Mack Gordon, who also produced the film, wrote the lyrics and Josef Myrow composed most of the songs for Three Little Girls in Blue, including "On the Boardwalk (in Atlantic City)", "Somewhere in the Night", and "You Make Me Feel So Young". Initially, Gordon thought "You Make Me Feel So Young" too modern for the 1902 setting, but when Darryl F. Zanuck heard all the music played, he insisted on using it three times in the movie; it would go on to become a perennial standard when Frank Sinatra recorded it in 1956 (Songs for Swingin' Lovers!).[3] "This is Always", composed by Harry Warren with lyrics by Gordon, was sung by Haver and Ben Gage (singing for Montgomery) in production, but the number did not make the final cut;[13] however, it became a popular ballad the year the film was released,[14] recorded by both Jo Stafford and Dick Haymes. "If You Can't Get a Girl in the Summertime", playing in the background while Haver and Montgomery dance, was not written for the film but was composed in 1915 by Harry Tierney with lyrics by Bert Kalmar.[15]

Several of the main roles were not sung by the actors portraying them. Vera-Ellen's singing voice was dubbed by Carol Stewart, Ben Gage dubbed for George Montgomery, Bob Scott sang for Frank Latimore, and Del Porter for Charles Smith.[16]

Release[edit]

Three Little Girls in Blue premiered at the Apollo Theatre in Atlantic City[17] on September 3, 1946, opened in New York on September 26, and opened across the US in October.[5] It was one of six films to earn over $3 million for Fox in 1946.[18]

Reviews[edit]

Bosley Crowther of the New York Times gave the film a reserved but positive review, calling it "just a sprightly, happy show"; Holm and Vera-Ellen were singled out for praise, as was the score.[19] The industry paper Film Daily also discounted the story but praised the score and the production; this review, too, took note of the performances of Holm and Vera-Ellen.[20]

Notes[edit]

  1. ^ "Stephen Powys" was a pseudonym used by Virginia de Lanty, Bolton's wife; however, Three Blind Mice is generally considered to be the work of Bolton himself.[8][9]
  2. ^ The play itself was not staged until early 1938 in London.[10]

References[edit]

  1. ^ a b Aubrey Solomon (2002). Twentieth Century-Fox: A Corporate and Financial History. Rowman & Littlefield. pp. 111; 243. ISBN 978-0-8108-4244-1. 
  2. ^ Stanley Green (1999). Hollywood Musicals Year by Year. Hal Leonard Corporation. p. 138. ISBN 978-0-634-00765-1. 
  3. ^ a b Michael Whorf (2012). American Popular Song Composers: Oral Histories, 1920s–1950s. McFarland. pp. 147–148. ISBN 978-0-7864-9062-2.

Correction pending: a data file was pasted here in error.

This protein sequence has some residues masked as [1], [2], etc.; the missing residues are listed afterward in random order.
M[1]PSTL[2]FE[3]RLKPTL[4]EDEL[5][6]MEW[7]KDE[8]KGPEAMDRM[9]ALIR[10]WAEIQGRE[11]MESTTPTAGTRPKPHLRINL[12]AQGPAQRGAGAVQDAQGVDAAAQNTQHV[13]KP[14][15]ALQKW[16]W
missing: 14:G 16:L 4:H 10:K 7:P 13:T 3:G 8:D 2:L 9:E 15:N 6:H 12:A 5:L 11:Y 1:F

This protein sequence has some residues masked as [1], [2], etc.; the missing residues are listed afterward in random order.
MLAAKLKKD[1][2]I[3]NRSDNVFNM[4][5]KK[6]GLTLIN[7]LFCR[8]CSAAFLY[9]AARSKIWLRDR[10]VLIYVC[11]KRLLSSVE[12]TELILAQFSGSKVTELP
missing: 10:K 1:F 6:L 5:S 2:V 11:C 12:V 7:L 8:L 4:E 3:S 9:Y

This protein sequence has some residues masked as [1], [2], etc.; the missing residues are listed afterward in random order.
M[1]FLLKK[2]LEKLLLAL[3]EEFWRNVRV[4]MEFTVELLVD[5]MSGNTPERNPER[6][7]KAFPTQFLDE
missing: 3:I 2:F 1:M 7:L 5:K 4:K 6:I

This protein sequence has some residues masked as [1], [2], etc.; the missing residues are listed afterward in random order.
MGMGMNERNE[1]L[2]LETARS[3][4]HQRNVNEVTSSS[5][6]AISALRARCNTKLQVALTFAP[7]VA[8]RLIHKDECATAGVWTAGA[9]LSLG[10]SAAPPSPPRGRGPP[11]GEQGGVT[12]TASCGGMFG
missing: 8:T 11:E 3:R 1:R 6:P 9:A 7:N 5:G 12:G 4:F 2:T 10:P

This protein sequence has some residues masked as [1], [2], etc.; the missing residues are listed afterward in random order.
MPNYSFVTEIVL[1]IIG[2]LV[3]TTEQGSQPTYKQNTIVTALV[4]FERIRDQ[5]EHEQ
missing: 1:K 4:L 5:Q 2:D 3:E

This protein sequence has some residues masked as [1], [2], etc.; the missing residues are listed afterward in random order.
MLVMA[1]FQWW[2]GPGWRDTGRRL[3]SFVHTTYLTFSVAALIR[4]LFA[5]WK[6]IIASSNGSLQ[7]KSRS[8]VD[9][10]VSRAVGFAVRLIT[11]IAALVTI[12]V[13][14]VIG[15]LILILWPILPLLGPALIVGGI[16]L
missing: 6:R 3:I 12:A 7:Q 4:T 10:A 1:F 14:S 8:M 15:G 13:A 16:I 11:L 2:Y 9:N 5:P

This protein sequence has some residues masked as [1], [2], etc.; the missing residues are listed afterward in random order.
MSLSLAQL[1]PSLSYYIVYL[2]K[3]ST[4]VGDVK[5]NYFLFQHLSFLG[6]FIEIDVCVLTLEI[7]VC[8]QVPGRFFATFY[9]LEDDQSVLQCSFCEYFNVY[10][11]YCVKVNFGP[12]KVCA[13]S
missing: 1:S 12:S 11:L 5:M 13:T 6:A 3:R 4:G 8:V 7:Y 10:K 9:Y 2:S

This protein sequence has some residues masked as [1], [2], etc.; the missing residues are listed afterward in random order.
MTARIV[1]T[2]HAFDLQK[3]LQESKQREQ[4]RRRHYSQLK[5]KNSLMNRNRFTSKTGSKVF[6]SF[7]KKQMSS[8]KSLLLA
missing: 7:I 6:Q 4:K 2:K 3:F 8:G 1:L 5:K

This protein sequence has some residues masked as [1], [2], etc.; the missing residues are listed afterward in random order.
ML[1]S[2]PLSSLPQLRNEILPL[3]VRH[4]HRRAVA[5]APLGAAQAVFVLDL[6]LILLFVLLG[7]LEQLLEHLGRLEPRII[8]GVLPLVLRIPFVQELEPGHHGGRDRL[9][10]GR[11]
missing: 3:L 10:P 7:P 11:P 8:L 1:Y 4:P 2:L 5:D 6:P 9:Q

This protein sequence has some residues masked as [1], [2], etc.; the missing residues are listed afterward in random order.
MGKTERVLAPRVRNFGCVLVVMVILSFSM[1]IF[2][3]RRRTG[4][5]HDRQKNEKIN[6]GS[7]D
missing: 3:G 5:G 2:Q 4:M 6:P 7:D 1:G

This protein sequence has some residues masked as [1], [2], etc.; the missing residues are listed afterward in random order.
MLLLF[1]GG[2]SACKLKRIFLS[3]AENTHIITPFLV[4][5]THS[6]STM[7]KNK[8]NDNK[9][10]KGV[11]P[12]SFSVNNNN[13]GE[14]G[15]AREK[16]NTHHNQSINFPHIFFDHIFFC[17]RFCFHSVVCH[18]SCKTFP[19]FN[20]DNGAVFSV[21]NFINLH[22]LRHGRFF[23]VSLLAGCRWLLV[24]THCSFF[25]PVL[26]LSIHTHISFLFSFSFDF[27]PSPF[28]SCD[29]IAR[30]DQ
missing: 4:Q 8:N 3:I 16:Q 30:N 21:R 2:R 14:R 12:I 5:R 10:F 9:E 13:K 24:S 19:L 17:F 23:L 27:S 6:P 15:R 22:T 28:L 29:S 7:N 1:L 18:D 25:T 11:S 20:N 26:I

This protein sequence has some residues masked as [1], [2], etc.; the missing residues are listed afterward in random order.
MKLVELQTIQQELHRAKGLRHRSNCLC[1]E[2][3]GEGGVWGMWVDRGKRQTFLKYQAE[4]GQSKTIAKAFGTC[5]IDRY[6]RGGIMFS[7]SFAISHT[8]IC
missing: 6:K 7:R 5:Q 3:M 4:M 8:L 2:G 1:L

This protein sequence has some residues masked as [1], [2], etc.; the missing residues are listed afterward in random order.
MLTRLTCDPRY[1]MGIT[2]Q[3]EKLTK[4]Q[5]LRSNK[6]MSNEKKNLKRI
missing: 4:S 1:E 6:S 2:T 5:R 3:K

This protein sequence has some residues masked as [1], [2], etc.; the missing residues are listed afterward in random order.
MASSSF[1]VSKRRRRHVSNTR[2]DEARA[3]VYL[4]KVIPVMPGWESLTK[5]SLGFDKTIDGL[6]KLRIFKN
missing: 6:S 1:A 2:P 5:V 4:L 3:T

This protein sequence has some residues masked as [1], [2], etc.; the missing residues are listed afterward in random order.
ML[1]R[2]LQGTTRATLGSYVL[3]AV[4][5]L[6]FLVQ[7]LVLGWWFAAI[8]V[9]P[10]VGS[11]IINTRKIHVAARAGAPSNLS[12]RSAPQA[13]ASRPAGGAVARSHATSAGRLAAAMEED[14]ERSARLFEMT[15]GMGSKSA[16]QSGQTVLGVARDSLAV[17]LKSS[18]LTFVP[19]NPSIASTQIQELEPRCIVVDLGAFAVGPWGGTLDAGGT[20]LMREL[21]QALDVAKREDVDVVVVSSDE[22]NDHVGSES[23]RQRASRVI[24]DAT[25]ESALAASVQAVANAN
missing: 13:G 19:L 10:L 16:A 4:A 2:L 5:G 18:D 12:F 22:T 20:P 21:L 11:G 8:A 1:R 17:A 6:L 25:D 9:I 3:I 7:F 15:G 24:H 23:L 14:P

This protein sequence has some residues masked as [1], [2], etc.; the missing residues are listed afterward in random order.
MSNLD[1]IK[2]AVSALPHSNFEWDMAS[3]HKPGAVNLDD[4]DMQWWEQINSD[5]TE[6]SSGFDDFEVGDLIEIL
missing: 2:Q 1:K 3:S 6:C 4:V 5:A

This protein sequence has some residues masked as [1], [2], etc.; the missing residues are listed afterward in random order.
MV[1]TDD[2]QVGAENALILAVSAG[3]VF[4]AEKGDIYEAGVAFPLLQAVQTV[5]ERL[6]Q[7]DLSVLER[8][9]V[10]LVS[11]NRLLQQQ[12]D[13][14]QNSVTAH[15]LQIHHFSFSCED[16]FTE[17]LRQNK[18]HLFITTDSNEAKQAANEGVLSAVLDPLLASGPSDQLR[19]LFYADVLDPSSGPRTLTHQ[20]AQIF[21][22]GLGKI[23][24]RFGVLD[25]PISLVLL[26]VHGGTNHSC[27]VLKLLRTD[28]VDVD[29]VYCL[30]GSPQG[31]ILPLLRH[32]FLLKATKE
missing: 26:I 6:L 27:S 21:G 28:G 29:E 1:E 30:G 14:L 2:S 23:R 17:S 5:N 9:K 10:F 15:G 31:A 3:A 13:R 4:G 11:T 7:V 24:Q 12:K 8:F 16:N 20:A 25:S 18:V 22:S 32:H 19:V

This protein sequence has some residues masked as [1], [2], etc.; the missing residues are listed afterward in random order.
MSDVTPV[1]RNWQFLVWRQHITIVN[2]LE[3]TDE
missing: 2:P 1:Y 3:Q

4. ^ "Three Little Girls in Blue – Synopsis". Turner Classic Movies. Retrieved 2014-12-15. 
  5. ^ a b "Three Little Girls in Blue – Original Print Information". Turner Classic Movies. Retrieved 2014-12-15. 
  6. ^ Joel Waldo Finler (2003). The Hollywood Story. Wallflower Press. p. 128. ISBN 978-1-903364-66-6. 
  7. ^ Barry Monush (2003). Screen World Presents the Encyclopedia of Hollywood Film Actors: From the silent era to 1965. Applause Theatre & Cinema Books. p. 68. ISBN 978-1-55783-551-2. 
  8. ^ a b Richard M. Sudhalter (2003). Stardust Melody: The Life and Music of Hoagy Carmichael. Oxford University Press. p. 207. ISBN 978-0-19-516898-3. 
  9. ^ "Three Blind Mice (1938) – Notes". Turner Classic Movies. Retrieved 2014-12-18. 
  10. ^ J. P. Wearing (2014). The London Stage 1930–1939: A Calendar of Productions, Performers, and Personnel. Rowman & Littlefield. p. 781. ISBN 978-0-8108-9304-7. 
  11. ^ Leonard Maltin; Luke Sader; Mike Clark (2008). Leonard Maltin's 2009 Movie Guide. Penguin Group. p. 1408. ISBN 978-0-452-28978-9. 
  12. ^ Charles Affron; Mirella Jona Affron (2009). Best Years: Going to the Movies, 1945–1946. Rutgers University Press. pp. 75–76. ISBN 978-0-8135-4845-6. 
  13. ^ Jack Burton (December 23, 1950). "The Honor Roll of Popular Songwriters: No. 82, Harry Warren". Billboard (Nielsen Business Media, Inc.). p. 32. 
  14. ^ "Songs with Greatest Radio Audiences". Billboard (Nielsen). November 30, 1946. p. 24. 
  15. ^ Library of Congress. Copyright Office (1915). Catalog of Copyright Entries: Musical compositions. U.S. Government Printing Office. p. 478. 
  16. ^ Thomas S. Hischak (2008). The Oxford Companion to the American Musical. Oxford University Press. p. 503. ISBN 978-0-19-533533-0. 
  17. ^ "'Three Little Girls' Bow Draws Top 'Take'". The Film Daily. September 6, 1946. Retrieved 2014-12-21. 
  18. ^ Peter Lev (2013). Twentieth Century-Fox: The Zanuck–Skouras Years, 1935–1965. University of Texas Press. p. 102. ISBN 978-0-292-74447-9. 
  19. ^ Bosley Crowther (September 26, 1946). "'Three Little Girls in Blue,' a Sprightly Musical With June Haver, Vera-Ellen and Vivian Blaine, Presented at the Roxy". New York Times. Retrieved 2014-12-18. 
  20. ^ "Three Little Girls in Blue". The Film Daily. September 5, 1946. Retrieved 2014-12-20. 

External links[edit]